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Pituitary Adenomas

Tumour Group:
Non-Malignant Brain Tumours
WHO Grade:
Grade I or II
Pituitary adenomas are low-grade, slow-growing masses that represent about 10% of primary brain tumours, making them the third most common primary brain tumour in adults.
Typical Age Range:
They can occur at any age, but they are more common in older people. Women are more affected than men, particularly during childbearing years.

Tumour Characteristics

The pituitary gland is a bean-sized organ located in the midline at the base of the brain, behind the bridge of the nose, in a bony pouch called the “stella turcica.” The pituitary itself is known as the “master gland” because it helps to control other glands and organs in the body. The pituitary gland is involved in the production of several essential hormones.

Pituitary adenomas occur in the pituitary gland, which secretes several crucial hormones including corticotrophin, thyroid-stimulating hormone, growth hormone, prolactin, gonadotropins and anti-diuretic hormone.

Stimulation from the hypothalamus may contribute to the growth of a pituitary adenoma.

While certain pituitary tumours secrete abnormally high amounts of one or more of these hormones and cause-related symptoms, others are hormonally inactive and do not secrete hormones. Both types of tumours can grow and compress the surrounding tissue, such as the brain and optic nerves.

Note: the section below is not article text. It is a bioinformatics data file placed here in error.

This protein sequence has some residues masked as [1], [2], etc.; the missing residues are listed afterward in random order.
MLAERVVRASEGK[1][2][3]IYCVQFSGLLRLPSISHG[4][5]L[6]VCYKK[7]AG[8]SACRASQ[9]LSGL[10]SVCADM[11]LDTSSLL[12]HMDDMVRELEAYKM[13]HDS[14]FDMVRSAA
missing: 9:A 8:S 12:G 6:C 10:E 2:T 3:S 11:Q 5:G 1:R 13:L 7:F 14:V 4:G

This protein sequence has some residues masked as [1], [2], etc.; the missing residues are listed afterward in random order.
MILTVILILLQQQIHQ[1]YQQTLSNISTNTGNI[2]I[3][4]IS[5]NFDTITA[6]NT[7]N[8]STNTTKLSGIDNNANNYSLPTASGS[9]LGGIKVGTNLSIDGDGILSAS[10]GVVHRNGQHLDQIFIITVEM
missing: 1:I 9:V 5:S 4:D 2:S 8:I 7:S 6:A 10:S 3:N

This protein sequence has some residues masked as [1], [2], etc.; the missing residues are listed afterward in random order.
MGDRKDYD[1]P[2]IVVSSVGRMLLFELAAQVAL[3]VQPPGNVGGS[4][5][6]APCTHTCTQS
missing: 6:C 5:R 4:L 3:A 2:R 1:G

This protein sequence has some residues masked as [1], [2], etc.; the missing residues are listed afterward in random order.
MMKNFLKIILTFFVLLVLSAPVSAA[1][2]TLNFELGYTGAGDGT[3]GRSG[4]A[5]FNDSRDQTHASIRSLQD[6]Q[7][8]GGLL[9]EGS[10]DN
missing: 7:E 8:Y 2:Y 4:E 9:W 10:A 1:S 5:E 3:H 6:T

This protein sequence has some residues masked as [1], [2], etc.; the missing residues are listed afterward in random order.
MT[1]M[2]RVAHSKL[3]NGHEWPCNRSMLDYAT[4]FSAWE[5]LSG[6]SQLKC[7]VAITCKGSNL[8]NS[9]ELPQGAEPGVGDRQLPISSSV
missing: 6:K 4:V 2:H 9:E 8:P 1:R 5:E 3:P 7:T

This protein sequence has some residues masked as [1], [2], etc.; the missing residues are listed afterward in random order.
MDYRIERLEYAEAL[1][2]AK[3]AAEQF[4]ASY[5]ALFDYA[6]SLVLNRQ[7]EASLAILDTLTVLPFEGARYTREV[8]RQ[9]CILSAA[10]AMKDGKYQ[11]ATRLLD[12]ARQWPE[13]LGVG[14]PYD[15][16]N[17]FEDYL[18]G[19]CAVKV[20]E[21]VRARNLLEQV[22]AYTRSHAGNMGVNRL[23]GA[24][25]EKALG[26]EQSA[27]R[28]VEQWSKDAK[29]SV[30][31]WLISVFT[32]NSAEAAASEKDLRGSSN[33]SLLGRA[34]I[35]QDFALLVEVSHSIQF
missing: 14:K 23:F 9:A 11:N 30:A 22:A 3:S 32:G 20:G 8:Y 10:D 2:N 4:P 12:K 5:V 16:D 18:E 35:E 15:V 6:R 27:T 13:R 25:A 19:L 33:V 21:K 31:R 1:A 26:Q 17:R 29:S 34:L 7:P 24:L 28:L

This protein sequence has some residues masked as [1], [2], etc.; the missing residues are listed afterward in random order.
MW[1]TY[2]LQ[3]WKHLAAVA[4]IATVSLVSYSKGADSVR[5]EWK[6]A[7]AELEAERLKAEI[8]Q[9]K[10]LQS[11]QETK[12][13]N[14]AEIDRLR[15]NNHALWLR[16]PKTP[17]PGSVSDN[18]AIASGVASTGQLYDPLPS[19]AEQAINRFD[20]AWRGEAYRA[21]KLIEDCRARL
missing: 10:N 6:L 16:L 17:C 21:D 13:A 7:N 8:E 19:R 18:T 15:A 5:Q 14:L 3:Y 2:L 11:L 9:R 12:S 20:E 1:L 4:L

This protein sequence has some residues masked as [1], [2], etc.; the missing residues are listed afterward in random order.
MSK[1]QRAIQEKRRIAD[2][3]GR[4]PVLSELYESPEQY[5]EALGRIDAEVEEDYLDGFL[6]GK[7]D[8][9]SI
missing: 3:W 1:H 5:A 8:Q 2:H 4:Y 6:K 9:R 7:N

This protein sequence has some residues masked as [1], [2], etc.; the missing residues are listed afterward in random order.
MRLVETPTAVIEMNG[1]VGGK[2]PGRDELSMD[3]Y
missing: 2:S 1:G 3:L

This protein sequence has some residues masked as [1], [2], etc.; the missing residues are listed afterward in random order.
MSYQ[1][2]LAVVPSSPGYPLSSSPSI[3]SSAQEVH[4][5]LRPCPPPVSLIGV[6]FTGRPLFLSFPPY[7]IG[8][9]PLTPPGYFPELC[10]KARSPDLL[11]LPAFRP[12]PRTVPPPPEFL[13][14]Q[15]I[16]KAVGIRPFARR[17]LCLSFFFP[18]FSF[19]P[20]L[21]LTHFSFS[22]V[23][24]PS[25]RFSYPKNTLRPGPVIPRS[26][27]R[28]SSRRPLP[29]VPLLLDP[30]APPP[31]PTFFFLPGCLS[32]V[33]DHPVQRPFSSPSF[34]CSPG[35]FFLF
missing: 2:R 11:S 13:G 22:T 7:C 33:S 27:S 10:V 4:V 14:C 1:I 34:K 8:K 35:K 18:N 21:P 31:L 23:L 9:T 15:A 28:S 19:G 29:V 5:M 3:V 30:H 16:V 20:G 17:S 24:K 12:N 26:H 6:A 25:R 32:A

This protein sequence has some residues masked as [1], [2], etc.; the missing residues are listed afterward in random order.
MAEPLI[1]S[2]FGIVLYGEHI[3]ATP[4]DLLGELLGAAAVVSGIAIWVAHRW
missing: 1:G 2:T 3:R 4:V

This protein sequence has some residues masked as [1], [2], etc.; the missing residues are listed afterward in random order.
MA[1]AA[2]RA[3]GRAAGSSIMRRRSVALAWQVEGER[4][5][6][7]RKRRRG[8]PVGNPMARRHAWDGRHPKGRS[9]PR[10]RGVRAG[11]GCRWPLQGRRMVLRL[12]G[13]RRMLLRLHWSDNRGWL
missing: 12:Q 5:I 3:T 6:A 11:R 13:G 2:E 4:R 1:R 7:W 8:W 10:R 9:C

Most pituitary adenomas grow in the front two-thirds of the pituitary gland. These tumours are classified as “secreting” and “non-secreting.” A secreting tumour produces excessive amounts of hormones. Most pituitary tumours fall into this category; they are further classified by the type(s) of hormone they produce.


Common symptoms include, but are not necessarily limited to:

  • Abnormal growth of hands and feet
  • Abnormal hair growth pattern in women
  • Abnormal weight gain
  • Behavioural and cognitive changes
  • Cessation of menstrual periods (amenorrhea)
  • Depression
  • Headache
  • Impotence in men
  • Morning nausea or vomiting
  • Vision loss

Treatment/Standard of Care

  • For the great majority of patients with symptomatic endocrine-inactive adenomas surgery is the preferred therapy (trans-sphenoidal surgery is preferred to minimize the morbidity associated with an open craniotomy when possible).
  • For recurrent pituitary endocrine-inactive adenomas radiation may be used as either radiosurgery (single fraction) or fractionated daily radiotherapy (using stereotactic techniques), or when significant residual tumour is observed where critical structures are compromised and further surgery not indicated.
  • For hormone-secreting pituitary adenomas surgery may be curative (steroid producing adenomas), or endocrine therapy alone may be sufficient (prolactinomas). Radiation may be required in tumours resistant to surgical and medical management (given as either radiosurgery or fractionated daily radiotherapy).

Treatment options depend on the following:

  • The type and size of the tumour
  • Whether the tumour is making hormones
  • Whether the tumour is causing problems with vision or other symptoms
  • Whether the tumour has spread into the brain around the pituitary gland or to other parts of the body
  • Whether the tumour has just been diagnosed or has recurred


A prognosis is an estimate of the likely progress of a disease after a diagnosis, based on an average patient group. Since every person is different, please take time to talk with your health care team about how this information applies to you.

By clicking on 'expand', a statistic on the prognosis for Pituitary Adenomas will be shown.